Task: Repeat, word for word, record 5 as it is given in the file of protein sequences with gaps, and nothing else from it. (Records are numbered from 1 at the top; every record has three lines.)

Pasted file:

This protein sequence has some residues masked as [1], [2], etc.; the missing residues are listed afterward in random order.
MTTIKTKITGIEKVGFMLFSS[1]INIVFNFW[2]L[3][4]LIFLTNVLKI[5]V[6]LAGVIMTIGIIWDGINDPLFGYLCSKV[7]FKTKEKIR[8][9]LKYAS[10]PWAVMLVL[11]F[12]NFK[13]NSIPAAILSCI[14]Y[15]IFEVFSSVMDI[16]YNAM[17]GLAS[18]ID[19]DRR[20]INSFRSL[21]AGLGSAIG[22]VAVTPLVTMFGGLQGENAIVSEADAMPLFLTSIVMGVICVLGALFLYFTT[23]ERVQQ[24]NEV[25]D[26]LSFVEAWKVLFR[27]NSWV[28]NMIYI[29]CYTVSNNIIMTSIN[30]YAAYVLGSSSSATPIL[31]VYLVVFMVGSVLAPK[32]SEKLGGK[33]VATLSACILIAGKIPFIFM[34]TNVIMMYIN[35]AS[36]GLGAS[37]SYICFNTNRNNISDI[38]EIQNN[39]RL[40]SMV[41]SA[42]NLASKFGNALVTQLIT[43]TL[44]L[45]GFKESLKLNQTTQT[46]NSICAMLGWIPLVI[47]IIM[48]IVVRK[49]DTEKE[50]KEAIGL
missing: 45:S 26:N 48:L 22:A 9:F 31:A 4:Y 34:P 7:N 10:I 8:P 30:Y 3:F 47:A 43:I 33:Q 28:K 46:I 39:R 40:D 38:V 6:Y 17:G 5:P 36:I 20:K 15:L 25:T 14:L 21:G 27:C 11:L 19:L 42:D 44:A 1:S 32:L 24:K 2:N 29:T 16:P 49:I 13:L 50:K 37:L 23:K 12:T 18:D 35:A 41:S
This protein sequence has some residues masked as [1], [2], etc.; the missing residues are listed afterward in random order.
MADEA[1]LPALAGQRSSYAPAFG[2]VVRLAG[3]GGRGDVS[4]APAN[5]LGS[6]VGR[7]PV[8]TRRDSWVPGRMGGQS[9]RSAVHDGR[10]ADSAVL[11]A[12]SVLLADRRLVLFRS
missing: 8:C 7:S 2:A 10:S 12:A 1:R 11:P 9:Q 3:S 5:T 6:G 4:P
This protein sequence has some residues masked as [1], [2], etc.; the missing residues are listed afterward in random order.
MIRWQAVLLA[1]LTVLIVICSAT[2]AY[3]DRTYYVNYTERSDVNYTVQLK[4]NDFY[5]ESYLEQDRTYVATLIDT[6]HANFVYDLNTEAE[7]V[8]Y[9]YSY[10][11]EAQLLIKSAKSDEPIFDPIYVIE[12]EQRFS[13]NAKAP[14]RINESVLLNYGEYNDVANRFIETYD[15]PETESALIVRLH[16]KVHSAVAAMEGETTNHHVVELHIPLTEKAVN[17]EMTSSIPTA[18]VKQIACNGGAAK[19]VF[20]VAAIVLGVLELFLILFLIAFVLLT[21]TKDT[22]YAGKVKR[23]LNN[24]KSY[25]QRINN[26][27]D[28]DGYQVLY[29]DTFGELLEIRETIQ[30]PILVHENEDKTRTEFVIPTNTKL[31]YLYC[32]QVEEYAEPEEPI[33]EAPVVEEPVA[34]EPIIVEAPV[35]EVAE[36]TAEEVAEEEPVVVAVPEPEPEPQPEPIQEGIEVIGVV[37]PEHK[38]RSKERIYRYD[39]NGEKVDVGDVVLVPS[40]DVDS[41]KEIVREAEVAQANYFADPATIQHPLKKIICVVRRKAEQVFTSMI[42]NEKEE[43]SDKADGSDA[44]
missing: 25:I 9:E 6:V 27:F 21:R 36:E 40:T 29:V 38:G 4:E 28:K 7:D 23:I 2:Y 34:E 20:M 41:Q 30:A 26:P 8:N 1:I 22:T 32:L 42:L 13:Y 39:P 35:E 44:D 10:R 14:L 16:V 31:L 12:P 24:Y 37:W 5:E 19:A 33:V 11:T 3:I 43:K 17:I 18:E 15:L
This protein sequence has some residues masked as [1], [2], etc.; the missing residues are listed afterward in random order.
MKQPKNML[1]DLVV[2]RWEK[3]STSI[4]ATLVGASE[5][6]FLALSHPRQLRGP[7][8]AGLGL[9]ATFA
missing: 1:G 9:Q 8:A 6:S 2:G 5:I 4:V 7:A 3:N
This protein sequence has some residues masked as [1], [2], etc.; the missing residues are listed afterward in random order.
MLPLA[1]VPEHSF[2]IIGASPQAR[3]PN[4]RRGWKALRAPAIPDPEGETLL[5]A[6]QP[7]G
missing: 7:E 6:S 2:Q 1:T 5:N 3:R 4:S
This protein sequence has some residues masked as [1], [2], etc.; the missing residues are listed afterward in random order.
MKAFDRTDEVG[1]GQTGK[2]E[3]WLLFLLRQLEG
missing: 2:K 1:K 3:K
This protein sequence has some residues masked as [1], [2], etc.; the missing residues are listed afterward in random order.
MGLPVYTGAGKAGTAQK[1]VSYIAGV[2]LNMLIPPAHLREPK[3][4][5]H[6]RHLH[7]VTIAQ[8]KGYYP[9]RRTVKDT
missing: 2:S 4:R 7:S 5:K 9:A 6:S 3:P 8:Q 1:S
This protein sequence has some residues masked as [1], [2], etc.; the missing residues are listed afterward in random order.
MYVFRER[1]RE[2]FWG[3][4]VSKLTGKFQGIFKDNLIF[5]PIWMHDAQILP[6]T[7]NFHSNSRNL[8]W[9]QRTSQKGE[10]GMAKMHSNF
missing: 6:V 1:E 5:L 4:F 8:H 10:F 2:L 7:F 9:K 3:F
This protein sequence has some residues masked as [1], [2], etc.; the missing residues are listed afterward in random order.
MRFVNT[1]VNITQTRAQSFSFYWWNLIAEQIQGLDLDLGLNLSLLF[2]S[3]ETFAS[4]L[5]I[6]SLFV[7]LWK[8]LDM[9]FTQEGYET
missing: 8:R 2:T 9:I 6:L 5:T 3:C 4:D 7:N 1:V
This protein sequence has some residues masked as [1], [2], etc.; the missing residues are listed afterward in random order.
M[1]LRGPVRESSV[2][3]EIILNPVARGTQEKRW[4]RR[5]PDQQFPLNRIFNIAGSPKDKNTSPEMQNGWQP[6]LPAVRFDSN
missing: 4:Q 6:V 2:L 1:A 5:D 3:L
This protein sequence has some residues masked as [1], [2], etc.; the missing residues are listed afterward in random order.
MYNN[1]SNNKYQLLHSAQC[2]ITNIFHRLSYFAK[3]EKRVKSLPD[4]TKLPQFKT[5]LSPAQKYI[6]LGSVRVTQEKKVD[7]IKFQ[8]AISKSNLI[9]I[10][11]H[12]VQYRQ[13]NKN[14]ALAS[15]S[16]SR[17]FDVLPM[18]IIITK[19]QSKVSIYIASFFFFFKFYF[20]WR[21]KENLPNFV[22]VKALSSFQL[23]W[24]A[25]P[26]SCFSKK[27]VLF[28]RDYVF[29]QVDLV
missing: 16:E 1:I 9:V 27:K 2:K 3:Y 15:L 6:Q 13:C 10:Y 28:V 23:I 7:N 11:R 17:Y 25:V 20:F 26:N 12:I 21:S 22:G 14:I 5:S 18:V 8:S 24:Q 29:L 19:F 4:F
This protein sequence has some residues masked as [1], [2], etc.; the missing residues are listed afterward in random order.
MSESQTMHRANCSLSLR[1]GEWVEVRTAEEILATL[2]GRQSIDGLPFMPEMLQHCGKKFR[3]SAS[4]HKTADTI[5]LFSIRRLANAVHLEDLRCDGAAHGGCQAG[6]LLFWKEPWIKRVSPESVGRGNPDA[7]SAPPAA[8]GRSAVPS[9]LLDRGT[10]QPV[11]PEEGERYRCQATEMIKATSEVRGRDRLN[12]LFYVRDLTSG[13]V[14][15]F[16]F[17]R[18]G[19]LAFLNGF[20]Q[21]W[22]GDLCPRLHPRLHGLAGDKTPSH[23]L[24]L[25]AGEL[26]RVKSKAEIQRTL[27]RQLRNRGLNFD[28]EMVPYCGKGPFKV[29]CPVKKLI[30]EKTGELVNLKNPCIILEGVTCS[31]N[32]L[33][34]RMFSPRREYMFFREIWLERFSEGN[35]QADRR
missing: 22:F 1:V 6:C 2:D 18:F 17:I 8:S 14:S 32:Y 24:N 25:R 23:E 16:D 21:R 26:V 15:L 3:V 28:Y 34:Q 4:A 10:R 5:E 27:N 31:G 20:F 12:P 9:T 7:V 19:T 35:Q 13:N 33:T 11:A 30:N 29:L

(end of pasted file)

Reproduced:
This protein sequence has some residues masked as [1], [2], etc.; the missing residues are listed afterward in random order.
MLPLA[1]VPEHSF[2]IIGASPQAR[3]PN[4]RRGWKALRAPAIPDPEGETLL[5]A[6]QP[7]G
missing: 7:E 6:S 2:Q 1:T 5:N 3:R 4:S